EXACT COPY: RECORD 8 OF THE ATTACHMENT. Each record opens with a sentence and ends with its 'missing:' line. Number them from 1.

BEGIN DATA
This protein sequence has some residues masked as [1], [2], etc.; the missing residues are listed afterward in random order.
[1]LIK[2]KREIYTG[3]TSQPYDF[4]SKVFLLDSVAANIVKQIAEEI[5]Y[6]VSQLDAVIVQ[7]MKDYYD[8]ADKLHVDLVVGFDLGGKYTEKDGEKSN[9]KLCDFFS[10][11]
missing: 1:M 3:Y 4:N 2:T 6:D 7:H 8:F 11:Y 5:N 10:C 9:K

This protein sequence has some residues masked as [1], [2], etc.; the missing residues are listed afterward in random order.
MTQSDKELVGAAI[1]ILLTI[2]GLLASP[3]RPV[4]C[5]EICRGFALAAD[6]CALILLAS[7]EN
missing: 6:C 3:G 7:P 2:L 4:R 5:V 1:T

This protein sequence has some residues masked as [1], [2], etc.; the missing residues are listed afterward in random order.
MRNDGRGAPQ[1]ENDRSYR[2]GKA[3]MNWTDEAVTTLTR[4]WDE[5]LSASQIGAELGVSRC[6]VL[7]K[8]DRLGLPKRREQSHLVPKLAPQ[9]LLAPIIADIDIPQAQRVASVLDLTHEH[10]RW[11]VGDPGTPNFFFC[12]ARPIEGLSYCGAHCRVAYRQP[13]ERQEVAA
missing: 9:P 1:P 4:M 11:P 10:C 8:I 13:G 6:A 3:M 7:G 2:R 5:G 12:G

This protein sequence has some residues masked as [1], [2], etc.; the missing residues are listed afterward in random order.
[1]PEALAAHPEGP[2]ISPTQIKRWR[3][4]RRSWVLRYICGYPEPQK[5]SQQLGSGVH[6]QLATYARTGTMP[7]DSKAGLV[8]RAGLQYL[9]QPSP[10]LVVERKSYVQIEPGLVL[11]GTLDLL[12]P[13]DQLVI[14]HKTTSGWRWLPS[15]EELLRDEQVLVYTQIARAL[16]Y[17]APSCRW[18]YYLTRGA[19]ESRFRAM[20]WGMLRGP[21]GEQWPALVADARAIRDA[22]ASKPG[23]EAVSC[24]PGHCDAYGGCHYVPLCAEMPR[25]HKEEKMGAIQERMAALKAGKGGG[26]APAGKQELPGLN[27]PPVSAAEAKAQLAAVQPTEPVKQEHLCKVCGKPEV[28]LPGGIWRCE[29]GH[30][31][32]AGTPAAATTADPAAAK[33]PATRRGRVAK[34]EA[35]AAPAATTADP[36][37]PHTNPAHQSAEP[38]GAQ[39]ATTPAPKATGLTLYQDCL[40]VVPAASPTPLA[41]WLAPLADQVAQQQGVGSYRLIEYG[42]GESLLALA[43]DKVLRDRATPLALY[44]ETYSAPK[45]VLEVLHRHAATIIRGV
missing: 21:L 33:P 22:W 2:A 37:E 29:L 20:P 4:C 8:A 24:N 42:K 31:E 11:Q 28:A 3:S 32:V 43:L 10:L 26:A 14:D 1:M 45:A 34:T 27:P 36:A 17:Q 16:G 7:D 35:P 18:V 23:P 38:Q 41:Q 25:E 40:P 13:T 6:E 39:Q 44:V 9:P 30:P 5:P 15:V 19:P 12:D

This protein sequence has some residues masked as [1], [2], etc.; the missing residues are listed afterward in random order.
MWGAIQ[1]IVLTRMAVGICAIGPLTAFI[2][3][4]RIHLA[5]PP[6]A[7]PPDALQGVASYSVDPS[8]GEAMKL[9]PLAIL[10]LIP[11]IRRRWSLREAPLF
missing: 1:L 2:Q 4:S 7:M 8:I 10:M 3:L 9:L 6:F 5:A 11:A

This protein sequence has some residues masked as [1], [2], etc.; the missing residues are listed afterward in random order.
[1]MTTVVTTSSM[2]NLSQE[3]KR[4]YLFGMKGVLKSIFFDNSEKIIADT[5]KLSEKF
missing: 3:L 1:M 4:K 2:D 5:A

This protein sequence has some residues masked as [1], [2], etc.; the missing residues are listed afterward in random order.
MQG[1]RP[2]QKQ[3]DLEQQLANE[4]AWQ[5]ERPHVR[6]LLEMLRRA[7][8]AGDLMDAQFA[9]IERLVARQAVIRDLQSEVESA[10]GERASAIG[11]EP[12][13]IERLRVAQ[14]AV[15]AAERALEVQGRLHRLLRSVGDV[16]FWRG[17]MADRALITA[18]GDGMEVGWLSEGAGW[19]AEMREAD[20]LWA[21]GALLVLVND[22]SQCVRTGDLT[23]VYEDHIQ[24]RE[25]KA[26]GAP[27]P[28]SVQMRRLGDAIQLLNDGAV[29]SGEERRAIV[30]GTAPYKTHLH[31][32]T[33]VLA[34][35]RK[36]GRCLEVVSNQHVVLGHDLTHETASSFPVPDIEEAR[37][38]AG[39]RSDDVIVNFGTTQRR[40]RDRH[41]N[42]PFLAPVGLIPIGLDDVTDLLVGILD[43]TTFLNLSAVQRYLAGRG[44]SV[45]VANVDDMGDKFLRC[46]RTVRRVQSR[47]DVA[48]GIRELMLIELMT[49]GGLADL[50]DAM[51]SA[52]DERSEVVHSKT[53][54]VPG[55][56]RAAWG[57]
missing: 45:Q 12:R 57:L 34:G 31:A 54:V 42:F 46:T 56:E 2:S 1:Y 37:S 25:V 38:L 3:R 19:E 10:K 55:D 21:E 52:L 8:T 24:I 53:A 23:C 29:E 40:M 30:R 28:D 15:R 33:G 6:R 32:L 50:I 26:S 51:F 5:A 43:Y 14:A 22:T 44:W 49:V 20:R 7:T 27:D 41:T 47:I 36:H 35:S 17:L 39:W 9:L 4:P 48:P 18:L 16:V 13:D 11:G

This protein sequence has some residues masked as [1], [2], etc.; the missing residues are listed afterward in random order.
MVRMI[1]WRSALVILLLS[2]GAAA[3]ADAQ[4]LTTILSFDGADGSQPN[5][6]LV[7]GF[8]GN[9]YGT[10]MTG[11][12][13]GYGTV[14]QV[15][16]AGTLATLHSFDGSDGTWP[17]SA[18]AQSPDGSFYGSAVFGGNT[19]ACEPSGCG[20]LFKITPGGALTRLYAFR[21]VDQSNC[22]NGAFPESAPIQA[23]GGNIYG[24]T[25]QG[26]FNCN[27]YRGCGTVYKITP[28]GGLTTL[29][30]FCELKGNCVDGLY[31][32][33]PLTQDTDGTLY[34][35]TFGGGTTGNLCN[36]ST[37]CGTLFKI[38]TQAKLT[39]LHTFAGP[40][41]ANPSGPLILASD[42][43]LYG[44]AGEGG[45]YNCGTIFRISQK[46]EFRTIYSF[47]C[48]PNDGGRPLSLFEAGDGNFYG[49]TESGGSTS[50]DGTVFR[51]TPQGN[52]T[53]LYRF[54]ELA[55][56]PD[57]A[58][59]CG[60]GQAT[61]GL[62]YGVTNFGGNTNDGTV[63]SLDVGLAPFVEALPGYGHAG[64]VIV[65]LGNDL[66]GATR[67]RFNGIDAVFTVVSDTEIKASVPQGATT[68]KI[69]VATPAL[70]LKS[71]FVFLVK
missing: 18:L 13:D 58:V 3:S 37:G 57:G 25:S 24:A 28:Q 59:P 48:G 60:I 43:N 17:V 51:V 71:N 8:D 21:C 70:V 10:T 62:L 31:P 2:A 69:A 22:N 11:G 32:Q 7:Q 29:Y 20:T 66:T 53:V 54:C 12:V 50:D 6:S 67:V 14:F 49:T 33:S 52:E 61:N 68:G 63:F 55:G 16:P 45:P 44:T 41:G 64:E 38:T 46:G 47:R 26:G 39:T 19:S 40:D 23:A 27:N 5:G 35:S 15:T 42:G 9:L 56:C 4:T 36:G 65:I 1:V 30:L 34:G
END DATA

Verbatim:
This protein sequence has some residues masked as [1], [2], etc.; the missing residues are listed afterward in random order.
MVRMI[1]WRSALVILLLS[2]GAAA[3]ADAQ[4]LTTILSFDGADGSQPN[5][6]LV[7]GF[8]GN[9]YGT[10]MTG[11][12][13]GYGTV[14]QV[15][16]AGTLATLHSFDGSDGTWP[17]SA[18]AQSPDGSFYGSAVFGGNT[19]ACEPSGCG[20]LFKITPGGALTRLYAFR[21]VDQSNC[22]NGAFPESAPIQA[23]GGNIYG[24]T[25]QG[26]FNCN[27]YRGCGTVYKITP[28]GGLTTL[29][30]FCELKGNCVDGLY[31][32][33]PLTQDTDGTLY[34][35]TFGGGTTGNLCN[36]ST[37]CGTLFKI[38]TQAKLT[39]LHTFAGP[40][41]ANPSGPLILASD[42][43]LYG[44]AGEGG[45]YNCGTIFRISQK[46]EFRTIYSF[47]C[48]PNDGGRPLSLFEAGDGNFYG[49]TESGGSTS[50]DGTVFR[51]TPQGN[52]T[53]LYRF[54]ELA[55][56]PD[57]A[58][59]CG[60]GQAT[61]GL[62]YGVTNFGGNTNDGTV[63]SLDVGLAPFVEALPGYGHAG[64]VIV[65]LGNDL[66]GATR[67]RFNGIDAVFTVVSDTEIKASVPQGATT[68]KI[69]VATPAL[70]LKS[71]FVFLVK
missing: 18:L 13:D 58:V 3:S 37:G 57:G 25:S 24:A 28:Q 59:P 48:G 60:I 43:N 17:V 51:V 71:N 8:D 21:C 70:V 10:T 62:L 31:P 2:A 69:A 22:N 11:G 32:Q 7:Q 29:Y 20:T 66:T 53:V 54:C 12:V 50:D 6:S 67:V 14:F 49:T 33:S 52:E 61:N 68:G 63:F 55:G 16:P 45:P 44:T 41:G 64:E 38:T 46:G 47:R 26:G 39:T 19:S 40:D 23:A 27:N 5:G 35:S 15:T 42:G 9:L 56:C 4:T 36:G 65:I 1:V 30:L 34:G